Archive for September, 2010

Sep 29 2010

Post III: Ephron Essay

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You can’t make this stuff up

I’m working on a magazine story about a woman who was fired from her job as president of Bennington College. I have read a story about her in The New York Times that says she’s been fired-along with her husband, the vice president of Bennington- because of her brave stand against tenure. I suspect her firing has nothing to do with her brave stand against tenure, although I don’t have a clue what the real reason is. I go to Bennington and discover that she has in fact been fired because she’s been having an affair with a professor at Bennignton, they hey taught a class in Hawthorne together, and that they both wore matching T-shirts in class with scarlet A’s on them. What’s more, I learn that the faculty hated  her from the very beginning because she had a party for them and served lukewarm lasagna and unthawed Sara Lee Banana cake. i can’t get over this aspect of Journalism. I can’t believe how real life never lets you down. i can’t understand why anyone would write fiction when what actually happens is so amazing (105).

Nora Ephron later goes on to state that there is no ‘non-fiction or fiction only narrative’ (109) and this is a fantastic example of that. The autobiographical experience can be a very blurred line between fiction and non-fiction and that as Tim O’Brien proposes there is a need for exaggeration, because the emotional impact a story has on memory and experience is far more important than the accuracy of those events. Here Nora proposes the same in a different way: there is no line between fiction and non-fiction, just a good story or narrative. What’s bemusing about her writing style is that in this story of her life she writes it in a very journalistic manner, boiling it down to it’s simplest most lucid forms than transcribe the motion of her life; journalism itself operates under the same purpose. However what is further more amazing is how this is in opposition to what O’Brien considers intrinsic to the autobiographic form, her tone of factual accuracy is there, however the story still holds it’s own as a narrative. She blends together the formulaic writing involved in Journalism with the ostentatious events in her life that transcribe a certain message that makes a literary work complete. Ephron utilizes what does best to reflect not only facts about her career path in life, but to reflect the idea that her autobiography is more than just a series of events but there is a style annunciated and repeated in each of these events that tie them together.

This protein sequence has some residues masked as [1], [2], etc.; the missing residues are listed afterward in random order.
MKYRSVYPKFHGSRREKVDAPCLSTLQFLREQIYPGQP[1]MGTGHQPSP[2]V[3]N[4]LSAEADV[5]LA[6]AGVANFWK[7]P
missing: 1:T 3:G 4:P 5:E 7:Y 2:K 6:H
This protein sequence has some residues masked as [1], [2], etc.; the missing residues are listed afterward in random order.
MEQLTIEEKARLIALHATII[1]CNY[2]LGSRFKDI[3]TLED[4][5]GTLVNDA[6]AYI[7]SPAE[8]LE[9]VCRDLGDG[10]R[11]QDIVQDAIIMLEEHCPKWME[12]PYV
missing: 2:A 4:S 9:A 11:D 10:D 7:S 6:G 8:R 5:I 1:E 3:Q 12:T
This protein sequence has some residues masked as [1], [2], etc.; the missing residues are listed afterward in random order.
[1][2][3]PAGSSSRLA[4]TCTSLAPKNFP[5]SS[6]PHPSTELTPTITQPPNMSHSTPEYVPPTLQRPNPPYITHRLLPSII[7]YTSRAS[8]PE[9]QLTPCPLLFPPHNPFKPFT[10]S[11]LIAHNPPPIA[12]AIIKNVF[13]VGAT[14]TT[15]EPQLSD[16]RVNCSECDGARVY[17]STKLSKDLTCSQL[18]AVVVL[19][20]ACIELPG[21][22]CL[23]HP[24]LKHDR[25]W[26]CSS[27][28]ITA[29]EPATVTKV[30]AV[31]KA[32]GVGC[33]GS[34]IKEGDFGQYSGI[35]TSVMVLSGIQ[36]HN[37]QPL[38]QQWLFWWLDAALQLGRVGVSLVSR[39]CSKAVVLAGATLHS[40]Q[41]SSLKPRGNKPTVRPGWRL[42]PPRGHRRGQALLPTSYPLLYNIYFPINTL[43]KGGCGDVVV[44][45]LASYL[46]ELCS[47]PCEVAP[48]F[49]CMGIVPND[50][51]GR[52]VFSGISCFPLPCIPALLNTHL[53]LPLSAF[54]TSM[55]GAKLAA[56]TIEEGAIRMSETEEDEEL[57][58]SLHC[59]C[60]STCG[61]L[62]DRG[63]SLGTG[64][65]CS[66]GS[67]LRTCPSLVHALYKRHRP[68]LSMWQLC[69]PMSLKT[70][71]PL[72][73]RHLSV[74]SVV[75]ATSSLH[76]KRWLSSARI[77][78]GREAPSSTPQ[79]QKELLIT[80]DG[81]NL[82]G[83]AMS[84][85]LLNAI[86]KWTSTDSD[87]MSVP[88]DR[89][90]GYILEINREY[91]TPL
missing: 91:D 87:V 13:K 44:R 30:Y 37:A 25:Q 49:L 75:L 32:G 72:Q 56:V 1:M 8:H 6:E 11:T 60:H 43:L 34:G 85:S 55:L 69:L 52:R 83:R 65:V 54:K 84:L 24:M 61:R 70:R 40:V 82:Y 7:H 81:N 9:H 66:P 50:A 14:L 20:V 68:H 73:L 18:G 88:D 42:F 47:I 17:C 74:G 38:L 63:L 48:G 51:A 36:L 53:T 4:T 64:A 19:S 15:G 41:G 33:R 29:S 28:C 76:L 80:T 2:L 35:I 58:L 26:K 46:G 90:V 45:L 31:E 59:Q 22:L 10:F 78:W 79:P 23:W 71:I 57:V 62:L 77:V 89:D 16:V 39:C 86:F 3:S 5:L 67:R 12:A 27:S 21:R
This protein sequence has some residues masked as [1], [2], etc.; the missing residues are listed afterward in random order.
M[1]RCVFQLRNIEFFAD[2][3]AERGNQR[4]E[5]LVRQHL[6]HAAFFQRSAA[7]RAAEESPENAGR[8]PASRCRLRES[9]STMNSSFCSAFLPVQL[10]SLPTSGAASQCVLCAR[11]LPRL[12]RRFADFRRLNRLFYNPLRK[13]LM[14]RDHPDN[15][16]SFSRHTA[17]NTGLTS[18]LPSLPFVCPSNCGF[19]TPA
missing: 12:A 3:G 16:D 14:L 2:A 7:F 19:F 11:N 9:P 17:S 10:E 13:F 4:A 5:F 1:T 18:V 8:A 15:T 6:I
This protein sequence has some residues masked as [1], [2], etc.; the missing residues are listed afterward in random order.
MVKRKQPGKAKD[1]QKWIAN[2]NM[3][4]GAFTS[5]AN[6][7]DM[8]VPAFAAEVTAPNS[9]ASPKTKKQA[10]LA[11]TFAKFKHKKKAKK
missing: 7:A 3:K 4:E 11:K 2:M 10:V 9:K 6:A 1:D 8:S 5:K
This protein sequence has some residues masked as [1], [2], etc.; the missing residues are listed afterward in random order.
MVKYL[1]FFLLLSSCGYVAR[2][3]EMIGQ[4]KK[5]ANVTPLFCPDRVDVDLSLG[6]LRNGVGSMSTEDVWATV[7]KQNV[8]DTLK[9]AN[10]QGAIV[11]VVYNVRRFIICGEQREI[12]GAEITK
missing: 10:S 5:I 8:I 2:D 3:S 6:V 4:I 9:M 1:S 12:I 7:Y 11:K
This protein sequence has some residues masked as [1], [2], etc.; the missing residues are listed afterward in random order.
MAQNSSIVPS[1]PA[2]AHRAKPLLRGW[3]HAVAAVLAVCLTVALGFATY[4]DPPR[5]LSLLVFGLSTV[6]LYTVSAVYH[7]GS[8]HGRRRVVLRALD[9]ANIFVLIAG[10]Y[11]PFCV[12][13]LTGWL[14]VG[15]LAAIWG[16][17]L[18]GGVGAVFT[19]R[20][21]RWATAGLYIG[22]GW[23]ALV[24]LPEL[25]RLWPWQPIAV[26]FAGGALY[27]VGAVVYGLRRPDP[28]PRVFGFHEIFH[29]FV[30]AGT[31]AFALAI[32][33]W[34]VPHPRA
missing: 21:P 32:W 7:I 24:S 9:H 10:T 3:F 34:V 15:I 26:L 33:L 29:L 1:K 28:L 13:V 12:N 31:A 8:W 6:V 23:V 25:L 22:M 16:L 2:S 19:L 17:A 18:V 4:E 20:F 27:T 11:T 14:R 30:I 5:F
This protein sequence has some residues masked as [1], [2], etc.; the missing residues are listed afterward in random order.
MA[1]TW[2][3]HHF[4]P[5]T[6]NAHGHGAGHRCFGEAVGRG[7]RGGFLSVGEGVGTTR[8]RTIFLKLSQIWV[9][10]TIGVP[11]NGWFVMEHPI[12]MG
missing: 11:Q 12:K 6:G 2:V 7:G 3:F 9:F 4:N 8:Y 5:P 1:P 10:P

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Sep 15 2010

Autobiography: “Introduction” Post I

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“…we can see a revealing paradox at work in this formative criticism of the 1960’s and 1970’s. On the one hand, autobiography is perceived to be as ineffable and irreducible as the self it figures . . . On the other hand . . . [it] must provide both ‘conditions and limits’ if it is to be containable and identifiable as an authoritative form of ‘truth-telling’ which is clearly distinguishable from fiction” (Anderson 5).

This excerpt deals with the paradoxical nature of defining the genre of Autobiography. It lays it out as two halves which together really interpret the truth of what Autobiography is: something thought to be undefinable or ‘ineffable’ by nature and a genre involved with ‘truth-telling’, something entirely non-fiction. Here Anderson quotes Olney and Lejeune and Gusdorf, respectively. It is a form undefinable by nature due to its form usually involving the narrator/writer searching form some truth about themself, this it seems seamless and without boundary covering a never-ending range of writers and their truth-telling. At the same time Lejeune and Gusdorf refer to it as truth-telling, provided that it has conditions and limits as a genre. The conditions and limits are that an autobiography must appear as ineffable and irreducible like the writer, but it is rather a search for some truth. Thus it is a truth-telling search that utilizes the enigmatic appearance of self-psychosis to discover a universal truth. The nature of Autobiography is definable as a genre of paradox.

I definitely agree with this initial somewhat shrouded interpretation regarding the direction of the genre. The introduction itself served well in introducing several ideas over time regarding the genre’s meaning and closed with a paradoxical presentation of the genre, thus putting the question to the reader as to how Autobiography is definable and what composes the genre. It really moves into derivatives as the first chapter is entitled ‘The Law of Genre’. Paradox is a theme and literary term that has always stuck out to me and that is what strikes me very much as appealing about Autobiographical form, at the same time it was surprising conclusion to the introduction. Paradox has the nature of revealing truth through opposing forces; appearing as an oxymoron, but really two sides of the same coin serving one purpose: to tell a singular truth. This singular truth may sometimes be universal and transcendent derived from very micro-cosmic means. Anderson literally opens the book with paradox and serious intrigue, thus leaving me feeling that Autobiography may be an interchangeable supreme form of executing paradox on many levels.

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